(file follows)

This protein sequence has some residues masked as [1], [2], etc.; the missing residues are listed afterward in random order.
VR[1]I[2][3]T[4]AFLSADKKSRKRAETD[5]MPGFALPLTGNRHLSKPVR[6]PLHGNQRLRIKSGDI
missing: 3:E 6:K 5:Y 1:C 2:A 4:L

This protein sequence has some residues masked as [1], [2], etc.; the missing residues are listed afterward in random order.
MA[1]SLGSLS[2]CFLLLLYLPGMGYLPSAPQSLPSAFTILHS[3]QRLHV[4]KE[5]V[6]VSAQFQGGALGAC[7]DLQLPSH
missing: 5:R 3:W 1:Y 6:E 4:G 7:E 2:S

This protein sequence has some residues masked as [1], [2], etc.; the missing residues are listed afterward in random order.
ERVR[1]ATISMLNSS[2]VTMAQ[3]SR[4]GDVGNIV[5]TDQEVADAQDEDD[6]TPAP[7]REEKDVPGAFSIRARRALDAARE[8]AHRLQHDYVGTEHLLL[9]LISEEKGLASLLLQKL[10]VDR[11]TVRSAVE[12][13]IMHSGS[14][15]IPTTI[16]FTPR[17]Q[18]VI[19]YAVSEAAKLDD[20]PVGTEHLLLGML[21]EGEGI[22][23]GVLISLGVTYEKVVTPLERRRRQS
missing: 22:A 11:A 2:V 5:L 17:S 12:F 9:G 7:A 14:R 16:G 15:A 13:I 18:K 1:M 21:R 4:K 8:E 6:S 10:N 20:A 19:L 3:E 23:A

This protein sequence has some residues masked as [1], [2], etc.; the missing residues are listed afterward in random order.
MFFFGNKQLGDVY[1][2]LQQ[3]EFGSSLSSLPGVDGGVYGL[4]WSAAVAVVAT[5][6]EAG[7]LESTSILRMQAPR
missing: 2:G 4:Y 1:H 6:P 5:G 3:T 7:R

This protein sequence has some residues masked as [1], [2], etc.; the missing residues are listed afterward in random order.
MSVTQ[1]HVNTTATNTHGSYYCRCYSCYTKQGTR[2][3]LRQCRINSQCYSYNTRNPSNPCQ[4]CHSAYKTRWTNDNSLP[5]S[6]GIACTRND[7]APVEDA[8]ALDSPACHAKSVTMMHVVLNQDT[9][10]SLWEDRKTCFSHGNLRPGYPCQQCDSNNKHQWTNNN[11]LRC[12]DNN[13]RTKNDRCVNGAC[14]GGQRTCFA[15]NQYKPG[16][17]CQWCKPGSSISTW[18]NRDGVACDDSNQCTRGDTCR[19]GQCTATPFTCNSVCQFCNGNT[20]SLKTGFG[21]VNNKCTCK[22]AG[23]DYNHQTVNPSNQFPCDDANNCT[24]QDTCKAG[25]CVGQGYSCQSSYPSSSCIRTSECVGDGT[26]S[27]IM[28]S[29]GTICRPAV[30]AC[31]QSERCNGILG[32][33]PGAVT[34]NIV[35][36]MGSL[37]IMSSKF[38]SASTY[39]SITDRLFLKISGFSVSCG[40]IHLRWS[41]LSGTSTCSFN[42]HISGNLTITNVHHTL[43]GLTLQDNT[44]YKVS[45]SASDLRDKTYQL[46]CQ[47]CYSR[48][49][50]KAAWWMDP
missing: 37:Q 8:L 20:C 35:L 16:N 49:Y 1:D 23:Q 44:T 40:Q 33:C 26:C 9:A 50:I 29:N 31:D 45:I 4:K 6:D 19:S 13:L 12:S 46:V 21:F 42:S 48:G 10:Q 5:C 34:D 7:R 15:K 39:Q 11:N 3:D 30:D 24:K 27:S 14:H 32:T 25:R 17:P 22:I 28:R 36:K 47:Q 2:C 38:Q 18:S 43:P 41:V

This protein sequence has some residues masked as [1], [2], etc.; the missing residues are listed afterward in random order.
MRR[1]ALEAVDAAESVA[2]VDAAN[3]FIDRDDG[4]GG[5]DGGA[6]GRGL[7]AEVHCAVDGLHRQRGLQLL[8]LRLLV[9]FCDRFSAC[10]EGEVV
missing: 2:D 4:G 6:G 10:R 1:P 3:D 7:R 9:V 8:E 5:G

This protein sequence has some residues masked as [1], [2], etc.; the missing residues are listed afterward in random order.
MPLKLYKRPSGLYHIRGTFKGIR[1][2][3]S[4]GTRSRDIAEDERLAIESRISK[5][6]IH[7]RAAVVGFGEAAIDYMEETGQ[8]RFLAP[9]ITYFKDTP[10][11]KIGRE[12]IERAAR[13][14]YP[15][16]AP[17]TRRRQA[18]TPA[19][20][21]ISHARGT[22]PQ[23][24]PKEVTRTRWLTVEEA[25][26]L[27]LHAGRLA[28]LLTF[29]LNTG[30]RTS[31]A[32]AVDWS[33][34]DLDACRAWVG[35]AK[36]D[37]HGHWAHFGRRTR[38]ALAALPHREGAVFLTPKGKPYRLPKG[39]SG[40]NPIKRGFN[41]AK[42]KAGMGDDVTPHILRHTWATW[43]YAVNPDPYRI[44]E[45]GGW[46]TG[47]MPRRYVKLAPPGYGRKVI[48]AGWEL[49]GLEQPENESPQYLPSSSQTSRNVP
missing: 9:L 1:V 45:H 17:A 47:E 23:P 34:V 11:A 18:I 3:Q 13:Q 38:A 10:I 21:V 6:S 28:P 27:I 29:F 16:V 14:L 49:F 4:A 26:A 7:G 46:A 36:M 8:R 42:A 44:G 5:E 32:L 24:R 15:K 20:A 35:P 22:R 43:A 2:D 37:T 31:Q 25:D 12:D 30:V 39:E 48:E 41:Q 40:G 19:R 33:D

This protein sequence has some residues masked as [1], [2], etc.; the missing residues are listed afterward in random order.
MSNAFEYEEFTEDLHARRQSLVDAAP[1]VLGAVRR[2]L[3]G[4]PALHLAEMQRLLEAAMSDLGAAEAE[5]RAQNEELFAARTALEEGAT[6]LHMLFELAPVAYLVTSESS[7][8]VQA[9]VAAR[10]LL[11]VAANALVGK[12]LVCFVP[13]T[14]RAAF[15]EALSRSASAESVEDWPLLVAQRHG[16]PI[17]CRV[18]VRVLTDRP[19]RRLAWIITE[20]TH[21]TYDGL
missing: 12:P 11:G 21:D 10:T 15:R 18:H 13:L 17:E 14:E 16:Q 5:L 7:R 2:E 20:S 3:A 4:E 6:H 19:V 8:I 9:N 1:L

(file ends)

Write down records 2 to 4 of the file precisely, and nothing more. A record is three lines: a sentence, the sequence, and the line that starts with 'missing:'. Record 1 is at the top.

This protein sequence has some residues masked as [1], [2], etc.; the missing residues are listed afterward in random order.
MA[1]SLGSLS[2]CFLLLLYLPGMGYLPSAPQSLPSAFTILHS[3]QRLHV[4]KE[5]V[6]VSAQFQGGALGAC[7]DLQLPSH
missing: 5:R 3:W 1:Y 6:E 4:G 7:E 2:S

This protein sequence has some residues masked as [1], [2], etc.; the missing residues are listed afterward in random order.
ERVR[1]ATISMLNSS[2]VTMAQ[3]SR[4]GDVGNIV[5]TDQEVADAQDEDD[6]TPAP[7]REEKDVPGAFSIRARRALDAARE[8]AHRLQHDYVGTEHLLL[9]LISEEKGLASLLLQKL[10]VDR[11]TVRSAVE[12][13]IMHSGS[14][15]IPTTI[16]FTPR[17]Q[18]VI[19]YAVSEAAKLDD[20]PVGTEHLLLGML[21]EGEGI[22][23]GVLISLGVTYEKVVTPLERRRRQS
missing: 22:A 11:A 2:V 5:L 17:S 12:F 9:G 7:A 14:R 16:G 15:A 13:I 18:K 1:M 21:R 4:K 8:E 6:S 10:N 20:A 19:L 3:E 23:A

This protein sequence has some residues masked as [1], [2], etc.; the missing residues are listed afterward in random order.
MFFFGNKQLGDVY[1][2]LQQ[3]EFGSSLSSLPGVDGGVYGL[4]WSAAVAVVAT[5][6]EAG[7]LESTSILRMQAPR
missing: 2:G 4:Y 1:H 6:P 5:G 3:T 7:R